www.ccel.org/ccel/pascal/pensees.v.html - Cached
245. There are three sources of belief: reason, custom, inspiration. The Christian religion, which alone has reason, does not acknowledge as her true children those who believe without inspiration. It is not that she excludes reason and custom. On the contrary, the mind must be opened to proofs, must be confirmed by custom and offer itself in humbleness to inspirations, which alone can produce a true and saving effect. Ne evacuetur crux Christi. 32
格林多前書 1 Corinthians 1:17
For Christ sent me not to baptize, but to preach the gospel: not with wisdom of words, lest the cross of Christ should be made of none.
www.biblegateway.com/passage/?...1+Corinthians... - CachedShareFor Christ did not send me to baptize but to preach the gospel, and not with words of eloquent wisdom, lest the cross of Christ be emptied of its.
《 思想錄 》錢培鑫譯 南京: 譯文 2012
The Pensées (literally, "thoughts") represented a defense of the Christian religion by Blaise Pascal, the renowned 17th century philosopher and mathematician. Pascal's religious conversion led him into a life of asceticism, and the Pensées was in many ways his life's work. The concept (but not the term) "Pascal's Wager" stems from a portion of this work. The Pensées is in fact a name given posthumously to his fragments, which he had been preparing for an Apology for the Christian Religion and which was never completed.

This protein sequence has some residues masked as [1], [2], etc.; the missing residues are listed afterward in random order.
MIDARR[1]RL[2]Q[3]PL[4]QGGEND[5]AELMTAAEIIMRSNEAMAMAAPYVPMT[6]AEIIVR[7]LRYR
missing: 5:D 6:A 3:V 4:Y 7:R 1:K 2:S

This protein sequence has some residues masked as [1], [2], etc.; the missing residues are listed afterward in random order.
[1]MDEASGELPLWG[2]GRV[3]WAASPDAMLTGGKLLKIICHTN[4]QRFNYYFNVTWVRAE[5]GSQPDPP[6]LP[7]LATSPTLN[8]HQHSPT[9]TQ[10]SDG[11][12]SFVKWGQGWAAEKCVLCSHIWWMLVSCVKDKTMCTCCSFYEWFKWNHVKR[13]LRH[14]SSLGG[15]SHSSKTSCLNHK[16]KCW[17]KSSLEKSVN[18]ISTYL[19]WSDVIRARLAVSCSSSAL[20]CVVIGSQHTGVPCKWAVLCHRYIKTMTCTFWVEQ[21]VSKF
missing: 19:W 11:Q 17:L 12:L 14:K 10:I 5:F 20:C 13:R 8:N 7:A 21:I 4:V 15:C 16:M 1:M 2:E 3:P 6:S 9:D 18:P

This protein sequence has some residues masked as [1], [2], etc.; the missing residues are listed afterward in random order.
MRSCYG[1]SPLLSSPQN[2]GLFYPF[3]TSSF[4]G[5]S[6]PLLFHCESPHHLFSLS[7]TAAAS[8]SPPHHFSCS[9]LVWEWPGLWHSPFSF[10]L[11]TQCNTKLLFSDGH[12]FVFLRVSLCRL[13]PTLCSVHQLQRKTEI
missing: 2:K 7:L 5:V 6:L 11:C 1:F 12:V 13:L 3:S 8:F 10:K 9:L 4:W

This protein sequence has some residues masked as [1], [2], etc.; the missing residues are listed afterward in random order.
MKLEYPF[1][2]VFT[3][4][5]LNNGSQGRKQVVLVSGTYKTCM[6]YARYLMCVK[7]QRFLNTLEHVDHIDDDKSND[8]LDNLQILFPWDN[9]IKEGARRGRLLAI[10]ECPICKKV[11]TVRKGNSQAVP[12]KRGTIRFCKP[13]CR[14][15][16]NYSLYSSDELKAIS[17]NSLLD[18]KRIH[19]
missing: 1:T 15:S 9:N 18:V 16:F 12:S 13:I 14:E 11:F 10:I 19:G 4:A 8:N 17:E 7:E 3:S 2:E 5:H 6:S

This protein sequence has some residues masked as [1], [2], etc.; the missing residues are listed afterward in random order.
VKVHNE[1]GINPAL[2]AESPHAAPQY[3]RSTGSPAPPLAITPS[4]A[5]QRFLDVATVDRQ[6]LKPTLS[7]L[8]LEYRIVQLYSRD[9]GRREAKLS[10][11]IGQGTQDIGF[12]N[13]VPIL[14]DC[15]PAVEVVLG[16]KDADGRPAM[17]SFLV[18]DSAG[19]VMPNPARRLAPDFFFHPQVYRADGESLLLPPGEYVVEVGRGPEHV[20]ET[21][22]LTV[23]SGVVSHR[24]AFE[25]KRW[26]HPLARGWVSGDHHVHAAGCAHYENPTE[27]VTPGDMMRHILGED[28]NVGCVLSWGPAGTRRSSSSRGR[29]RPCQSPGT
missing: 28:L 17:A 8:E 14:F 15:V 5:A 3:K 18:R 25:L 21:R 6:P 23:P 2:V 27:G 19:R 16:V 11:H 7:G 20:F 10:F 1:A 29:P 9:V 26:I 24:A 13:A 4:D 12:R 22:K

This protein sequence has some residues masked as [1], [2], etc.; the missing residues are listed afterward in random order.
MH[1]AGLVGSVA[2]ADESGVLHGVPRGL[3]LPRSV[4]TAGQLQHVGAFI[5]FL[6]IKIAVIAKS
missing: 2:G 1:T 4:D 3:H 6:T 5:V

Although the Pensées appears to consist of ideas and jottings, some of which are incomplete, it is believed that Pascal had, prior to his death in 1662, already planned out the order of the book and had begun the task of cutting and pasting his draft notes into a coherent form. His task incomplete, subsequent editors have disagreed on the order, if any, in which his writings should be read. Those responsible for his effects, failing to recognize the basic structure of the work, handed them over to be edited, and they were published in 1669. The first English translation was made in 1688 by John Walker. It was not until the beginning of the 20th century that scholars began to understand Pascal's intention. In the 1990s, decisivephilological achievements were made, and the edition by Philippe Sellier of the book contains his "thoughts" in more or less the order he left them.
Several attempts have been made to arrange the notes systematically; notable editions include those of Léon Brunschvicg, Jacques Chevalier, Louis Lafuma, and (most recently) Philippe Sellier. (See, also, the monumental edition of his Oeuvres complètes (1964–1991), which is known as the Tercentenary Edition and was realized by Jean Mesnard; this edition reviews the dating, history, and critical bibliography of each of Pascal's texts.) Although Brunschvicg tried to classify the posthumous fragments according to themes, recent research has prompted Sellier to choose entirely different classifications, as Pascal often examined the same event or example through many different lenses.
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